By Professor Jason Lynch
The other week we presented to our students a message about the new year – about getting fit physically, mentally, and emotionally. I told the class about a physical fight I saw between a man and a woman while their 4- or 5-year-old kid (presumably both of theirs) was watching. The kid was taunting them, saying, “the cops is gonna get you.”
What I shared with the class was this: it is easy to point out how mentally unfit these people are, but we also have to remember that they’re our neighbors.
So what does that mean for you and me? And what’s it got to do with your fitness?
Let’s start by understanding that these two people are influencing other people – maybe even our children, who could be watching this kind of thing. So part of getting fit is creating a change in the world around us. Maybe we bring our co-worker in to train and they turn out to be this 4-year-old’s teacher one day and they can have a big impact on him. Maybe your sister comes into our VIP program and it turns out she’s the barista where this woman gets her cup of coffee and just because she’s nice to her, the woman is a little less stressed and takes her anger out on her family a little less. Or maybe your own child starts training and because of that he won’t fall prey to the influence of the other kids at his or her school who are growing up in a similar-type situation.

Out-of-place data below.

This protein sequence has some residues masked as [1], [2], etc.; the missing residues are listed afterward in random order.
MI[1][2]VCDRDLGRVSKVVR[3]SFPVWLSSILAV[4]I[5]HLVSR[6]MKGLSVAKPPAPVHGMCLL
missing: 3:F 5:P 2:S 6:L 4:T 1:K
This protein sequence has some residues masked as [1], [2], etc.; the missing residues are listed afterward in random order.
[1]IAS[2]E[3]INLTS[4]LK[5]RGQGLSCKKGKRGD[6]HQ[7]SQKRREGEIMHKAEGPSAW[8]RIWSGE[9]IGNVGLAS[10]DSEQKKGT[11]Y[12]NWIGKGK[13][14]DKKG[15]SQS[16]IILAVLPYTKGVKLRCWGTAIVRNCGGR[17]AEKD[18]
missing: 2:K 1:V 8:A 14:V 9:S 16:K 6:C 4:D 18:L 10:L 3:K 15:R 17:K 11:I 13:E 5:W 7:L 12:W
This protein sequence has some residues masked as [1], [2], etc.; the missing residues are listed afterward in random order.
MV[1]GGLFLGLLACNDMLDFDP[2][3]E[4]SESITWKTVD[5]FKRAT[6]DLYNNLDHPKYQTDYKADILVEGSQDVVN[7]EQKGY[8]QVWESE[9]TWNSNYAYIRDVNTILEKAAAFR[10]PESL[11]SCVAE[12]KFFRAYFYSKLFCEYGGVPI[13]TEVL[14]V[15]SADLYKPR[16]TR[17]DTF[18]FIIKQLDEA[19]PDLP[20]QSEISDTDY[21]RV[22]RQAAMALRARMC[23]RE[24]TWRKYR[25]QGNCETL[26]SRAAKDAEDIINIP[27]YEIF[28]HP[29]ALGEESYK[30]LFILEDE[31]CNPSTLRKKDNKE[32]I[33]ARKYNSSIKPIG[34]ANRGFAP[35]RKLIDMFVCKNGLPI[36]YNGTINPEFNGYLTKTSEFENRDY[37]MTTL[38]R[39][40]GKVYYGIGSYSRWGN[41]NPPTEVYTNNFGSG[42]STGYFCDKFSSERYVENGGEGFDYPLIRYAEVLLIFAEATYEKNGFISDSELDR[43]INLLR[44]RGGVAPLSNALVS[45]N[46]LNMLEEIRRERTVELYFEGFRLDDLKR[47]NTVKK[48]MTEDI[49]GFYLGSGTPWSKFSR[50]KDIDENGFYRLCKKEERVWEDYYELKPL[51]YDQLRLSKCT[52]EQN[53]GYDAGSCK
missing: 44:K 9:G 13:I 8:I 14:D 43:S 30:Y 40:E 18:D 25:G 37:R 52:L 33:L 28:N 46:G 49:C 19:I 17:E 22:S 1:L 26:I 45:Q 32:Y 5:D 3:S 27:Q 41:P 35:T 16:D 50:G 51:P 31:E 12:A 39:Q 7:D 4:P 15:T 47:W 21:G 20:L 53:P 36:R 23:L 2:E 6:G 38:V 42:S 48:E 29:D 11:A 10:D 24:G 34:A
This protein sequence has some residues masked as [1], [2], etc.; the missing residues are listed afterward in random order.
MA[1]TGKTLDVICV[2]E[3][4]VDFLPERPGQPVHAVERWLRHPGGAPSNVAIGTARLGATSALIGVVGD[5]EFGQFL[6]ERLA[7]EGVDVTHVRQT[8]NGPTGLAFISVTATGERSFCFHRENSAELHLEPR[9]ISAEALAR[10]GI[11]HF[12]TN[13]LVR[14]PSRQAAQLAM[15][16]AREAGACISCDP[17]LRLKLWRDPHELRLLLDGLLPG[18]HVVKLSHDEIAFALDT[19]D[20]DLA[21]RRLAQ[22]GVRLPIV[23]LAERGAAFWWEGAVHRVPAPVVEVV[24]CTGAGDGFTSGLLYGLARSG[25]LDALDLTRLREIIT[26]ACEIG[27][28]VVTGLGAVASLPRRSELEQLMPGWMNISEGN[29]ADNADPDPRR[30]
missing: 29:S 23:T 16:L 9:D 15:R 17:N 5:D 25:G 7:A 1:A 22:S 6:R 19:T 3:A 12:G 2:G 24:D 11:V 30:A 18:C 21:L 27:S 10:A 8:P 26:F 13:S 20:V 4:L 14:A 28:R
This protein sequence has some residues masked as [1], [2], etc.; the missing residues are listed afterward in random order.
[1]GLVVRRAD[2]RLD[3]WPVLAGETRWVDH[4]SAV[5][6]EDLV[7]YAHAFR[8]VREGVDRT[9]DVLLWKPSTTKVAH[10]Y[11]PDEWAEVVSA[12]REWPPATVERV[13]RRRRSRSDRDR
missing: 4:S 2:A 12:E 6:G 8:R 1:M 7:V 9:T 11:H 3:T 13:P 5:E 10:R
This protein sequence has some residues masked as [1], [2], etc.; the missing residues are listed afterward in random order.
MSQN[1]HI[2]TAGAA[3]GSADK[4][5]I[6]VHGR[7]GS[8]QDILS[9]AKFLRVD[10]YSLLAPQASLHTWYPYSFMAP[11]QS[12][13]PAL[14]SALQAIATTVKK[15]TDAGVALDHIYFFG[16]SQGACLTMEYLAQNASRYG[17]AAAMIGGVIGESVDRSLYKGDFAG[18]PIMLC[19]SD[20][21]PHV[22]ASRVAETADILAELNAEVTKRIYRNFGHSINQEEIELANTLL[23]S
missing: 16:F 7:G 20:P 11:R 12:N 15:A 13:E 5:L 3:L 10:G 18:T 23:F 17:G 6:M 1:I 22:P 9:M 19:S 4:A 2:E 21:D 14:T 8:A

Our method of Jiu-Jitsu and Thai Boxing is based around exactly this type of thing – awareness and responsibility in daily practice.
Many of you know that we encourage friends and family to be a part of the work here. Our VIP program is not a guest pass at New York Sports Club. It’s about creating a change for yourself and for your environment. It’s about surrounding yourself with people who are working on these three types of fitness. We can’t isolate ourselves from the world but we can insulate ourselves to make sure we’re protected. You owe it to yourself and to the people you care about to take this responsibility seriously.
The woman that was smacking her husband while her kid stood in the street taunting them – she may not know there’s a better way. But you can’t plead ignorance because you know. As a martial arts practitioner, you carry that responsibility, and it’s something you’re expected to be working on daily.
So practice assiduously. And tell somebody about the training. The world – your neighborhood – needs more martial artists.